because it is so close to the Castillian frontier, as well as along the Camino, Los Arcos became a toll-collecting station and place to change money. in the 12th century, the king authorized weekly markets and equalized rights between locals and immigrant Francos in an effort to encourage growth of the town. the proximity to Castilla also made it a frequent military target.
the town’s location — on a river with a hill overlooking and farmland spreading out — means it has likely been inhabited since Roman times. a castle protected the city on a hill to the northeast of the city beginning in the 12th century, but that didn’t stop Castilla and Navarra from periodically annexing and/or taking the town by force over the course of the next three hundred years. as elsewhere in the region, the Napoleonic and Carlist wars took their toll on the town, which played host to two battles during the first Carlist War (the one launched from Estella, some 20 kilometers away).
Los Arcos had a tidy, compact plaza in front of the Iglesia de Santa Maria where we enjoyed our afternoon restorative cervezas and, once the kitchen reopened, dinner. construction of the church occurred over six centuries, beginning around 1175. consequently the interior offers an array of decorative and architectural styles including Flamboyant and Flemish Gothic, Baroque, Mannerism, Churrigueresque, and Rococo. beyond the far end of the plaza is the Arco de Felipe V, the last remnant of the defensive system that protected Los Arcos from the 18th onwards.
our hike from Puente la Reina to Estella was rough. hot, sunny, sunburny and rough. and to add to all that, it turned out our hotel (with reasonably comfortable beds, I’ll admit) was an additional 1.5km off the Camino route — a 1.5km that I did not have any interest in traversing at the end of this day. the old center fit the examples set by previous villages with narrow, cobblestone streets and a steep, narrow footbridge over the rio Ega, which the town straddles. the town was founded in 1090 with a charter granted by the king of Pamplona to the fortified settlement of Lizarra (the Basque name for the town), with an eye to develop a merchant center and encourage Francos to settle down and provide services for peregrinos.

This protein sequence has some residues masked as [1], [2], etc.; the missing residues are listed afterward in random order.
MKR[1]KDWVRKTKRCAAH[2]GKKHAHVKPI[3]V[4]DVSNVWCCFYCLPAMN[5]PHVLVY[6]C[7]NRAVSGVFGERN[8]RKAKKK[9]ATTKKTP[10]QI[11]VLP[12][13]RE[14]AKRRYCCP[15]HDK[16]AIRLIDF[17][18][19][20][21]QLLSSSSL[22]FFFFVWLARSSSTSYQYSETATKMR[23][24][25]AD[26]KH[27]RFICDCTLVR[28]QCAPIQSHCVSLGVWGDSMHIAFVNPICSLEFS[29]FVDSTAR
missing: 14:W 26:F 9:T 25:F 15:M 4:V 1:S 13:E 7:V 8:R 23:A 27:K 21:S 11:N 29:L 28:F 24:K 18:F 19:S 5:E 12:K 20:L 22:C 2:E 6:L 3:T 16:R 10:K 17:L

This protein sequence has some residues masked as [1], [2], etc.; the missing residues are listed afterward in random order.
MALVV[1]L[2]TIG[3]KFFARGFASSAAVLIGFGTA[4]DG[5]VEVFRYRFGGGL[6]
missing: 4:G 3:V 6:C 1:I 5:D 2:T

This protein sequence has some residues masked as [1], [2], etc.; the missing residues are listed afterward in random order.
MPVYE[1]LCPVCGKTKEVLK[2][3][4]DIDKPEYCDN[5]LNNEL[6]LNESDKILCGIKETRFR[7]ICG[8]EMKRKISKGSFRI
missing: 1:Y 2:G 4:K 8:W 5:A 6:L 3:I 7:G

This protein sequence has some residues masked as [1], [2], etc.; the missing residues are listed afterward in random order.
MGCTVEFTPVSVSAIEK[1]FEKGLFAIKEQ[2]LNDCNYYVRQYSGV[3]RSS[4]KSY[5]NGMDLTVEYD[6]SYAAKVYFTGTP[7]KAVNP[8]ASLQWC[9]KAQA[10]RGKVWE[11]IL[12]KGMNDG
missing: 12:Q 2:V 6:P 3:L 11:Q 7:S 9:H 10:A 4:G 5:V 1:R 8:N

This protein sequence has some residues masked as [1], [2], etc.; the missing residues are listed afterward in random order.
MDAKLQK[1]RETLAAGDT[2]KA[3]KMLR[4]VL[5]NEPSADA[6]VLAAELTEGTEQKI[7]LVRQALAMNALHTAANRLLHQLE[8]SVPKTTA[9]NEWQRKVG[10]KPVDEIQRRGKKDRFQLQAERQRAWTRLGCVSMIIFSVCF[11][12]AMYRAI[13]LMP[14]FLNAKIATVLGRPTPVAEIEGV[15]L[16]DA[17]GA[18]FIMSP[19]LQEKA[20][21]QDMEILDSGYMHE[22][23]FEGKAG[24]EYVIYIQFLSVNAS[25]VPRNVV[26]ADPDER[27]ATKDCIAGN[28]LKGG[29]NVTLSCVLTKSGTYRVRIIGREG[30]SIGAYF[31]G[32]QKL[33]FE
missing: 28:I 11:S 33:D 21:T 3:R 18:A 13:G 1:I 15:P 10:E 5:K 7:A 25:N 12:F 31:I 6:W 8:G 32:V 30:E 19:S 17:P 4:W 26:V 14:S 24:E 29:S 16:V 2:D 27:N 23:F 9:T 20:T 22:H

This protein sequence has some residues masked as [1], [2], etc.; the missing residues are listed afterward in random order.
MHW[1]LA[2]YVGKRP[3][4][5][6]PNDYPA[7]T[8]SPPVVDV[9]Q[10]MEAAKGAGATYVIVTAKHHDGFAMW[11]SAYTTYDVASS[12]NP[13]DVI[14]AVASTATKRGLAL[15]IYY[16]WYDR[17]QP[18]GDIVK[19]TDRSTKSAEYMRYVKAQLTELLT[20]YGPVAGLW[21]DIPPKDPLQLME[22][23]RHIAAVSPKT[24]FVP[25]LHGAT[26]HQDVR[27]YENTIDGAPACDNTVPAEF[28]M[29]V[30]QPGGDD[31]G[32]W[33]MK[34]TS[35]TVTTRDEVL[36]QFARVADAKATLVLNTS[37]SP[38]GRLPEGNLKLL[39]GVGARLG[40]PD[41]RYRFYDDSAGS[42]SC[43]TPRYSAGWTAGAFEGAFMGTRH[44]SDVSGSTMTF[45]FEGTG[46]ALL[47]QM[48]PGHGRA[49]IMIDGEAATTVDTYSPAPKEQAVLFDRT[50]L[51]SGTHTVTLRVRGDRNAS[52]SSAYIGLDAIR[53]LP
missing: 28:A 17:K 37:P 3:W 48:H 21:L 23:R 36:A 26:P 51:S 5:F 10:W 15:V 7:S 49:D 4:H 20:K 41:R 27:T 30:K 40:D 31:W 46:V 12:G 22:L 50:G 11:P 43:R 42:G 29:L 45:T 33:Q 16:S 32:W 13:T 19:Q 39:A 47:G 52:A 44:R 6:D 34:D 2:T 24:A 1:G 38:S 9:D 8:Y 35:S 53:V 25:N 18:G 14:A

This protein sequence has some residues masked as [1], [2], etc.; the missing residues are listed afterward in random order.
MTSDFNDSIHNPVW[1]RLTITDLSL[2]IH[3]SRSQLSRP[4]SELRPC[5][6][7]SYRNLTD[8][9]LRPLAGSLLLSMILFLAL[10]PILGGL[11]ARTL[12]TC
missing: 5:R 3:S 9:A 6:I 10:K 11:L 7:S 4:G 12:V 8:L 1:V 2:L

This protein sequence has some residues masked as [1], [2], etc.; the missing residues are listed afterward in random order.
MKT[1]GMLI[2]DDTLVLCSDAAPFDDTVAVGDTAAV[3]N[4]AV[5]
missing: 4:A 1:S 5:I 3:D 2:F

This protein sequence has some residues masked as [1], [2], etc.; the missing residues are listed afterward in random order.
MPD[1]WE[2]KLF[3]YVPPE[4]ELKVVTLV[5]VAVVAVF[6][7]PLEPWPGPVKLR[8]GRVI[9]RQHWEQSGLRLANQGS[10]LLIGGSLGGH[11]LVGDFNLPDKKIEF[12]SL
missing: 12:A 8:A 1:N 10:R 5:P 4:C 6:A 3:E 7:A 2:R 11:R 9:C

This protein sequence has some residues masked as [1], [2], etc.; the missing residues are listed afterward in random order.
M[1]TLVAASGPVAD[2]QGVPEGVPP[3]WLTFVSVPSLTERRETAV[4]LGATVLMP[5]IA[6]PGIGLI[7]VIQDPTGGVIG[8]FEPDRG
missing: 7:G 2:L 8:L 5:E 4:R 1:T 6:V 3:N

farming around the town thrived in the subsequent centuries; olives, grapes and orchards were chief producers directly outside of town, while wheat and grazing fields spread beyond. the biggest industry, however, was leather, and the ruins of tanneries were visible up into the 1970s. additional defensive castles joined the original fortifications to protect the city, which lasted until the late 16th century, when the castles of Navarra were destroyed to allow conquering armies to focus attention on defeating Pamplona to bring it under a unified Spanish crown.
during the 19th century, Estella was the center of the Carlist movement, which backed an alternate line of succession to the Spanish throne. the unpopular and otherwise childless Fernando II had a daughter with his fourth wife in 1830 and (because the Spanish crown allows for women to inherit the crown) bumped his popular brother Carlos out of the line of succession. his followers established the Partido Apostolico and took up arms against the Queen regent and the supporters of Isabella II.
the first war lasted seven years and ranged over most of Spain; don Carlos led an unsuccessful bid to take Madrid in 1837 that departed from Estella. the First Carlist War ended with the Treaty of Vergara in 1839; the Second lasted from 1846-1849; the Third from 1871-1876 following violence against Carlist electoral candidates. some argue that the Civil War stemmed from Carlist tensions and as a rejection of governmental secularism; there are areas of northern Spain where even today the red berets of the Carlists are worn as a symbol against secularism and in support of Catholic conservativism and regional autonomy.